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Teaching Values To Our Children

​As parents, we want our children to be honest, decent, caring individuals. Simply hoping our children will naturally acquire these skills is not enough. They must see what it means to be honest, courteous and generous. After all, children learn what they live.

You are the best person in your child's life to teach values and model positive behavior. Here are a few everyday situations that provide opportunities to shape your child's character.

  • Household chores - If you ask your child to perform certain household duties such as taking out the trash or cleaning his or her bedroom, show your child how to do it (the behavioral steps) and clearly explain your expectations. When children know how to complete a task and take care of their personal belongings, they learn what it means to act responsibly.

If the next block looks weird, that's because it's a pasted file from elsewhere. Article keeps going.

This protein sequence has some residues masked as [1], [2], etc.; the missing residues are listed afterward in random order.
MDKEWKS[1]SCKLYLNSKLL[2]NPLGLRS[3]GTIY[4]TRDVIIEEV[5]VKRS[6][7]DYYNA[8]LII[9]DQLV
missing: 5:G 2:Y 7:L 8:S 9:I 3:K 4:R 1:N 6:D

• Nightly homework - Study time at home should be part of your child's weekly routine. Set clear expectations for completing homework (assignments must be done before watching TV or playing a game). When children do what they are supposed to do, even when they don't feel like doing it, they develop character.
  • Meal time - Sitting around the dining table should involve much more than breaking bread. Whether you're reminiscing about your youth or your child is discussing the events of the day, family "table talk" is for sharing and relationship building. You'll be surprised at how many of the stories serve as metaphors about values, discipline and character. Point those lessons out to your children so they can relate true-life events to those abstract ideals.

As you see, the everyday moments of life offer opportunities for us to teach children positive values. However, all the teaching in the world can be undone if our kids watch us behave in ways that contradict everything we've said. If you want your children to learn honesty and sincerity, then be truthful and act kindly.

For more information on this topic, look in​ Parenting to Build Character in Your Teen.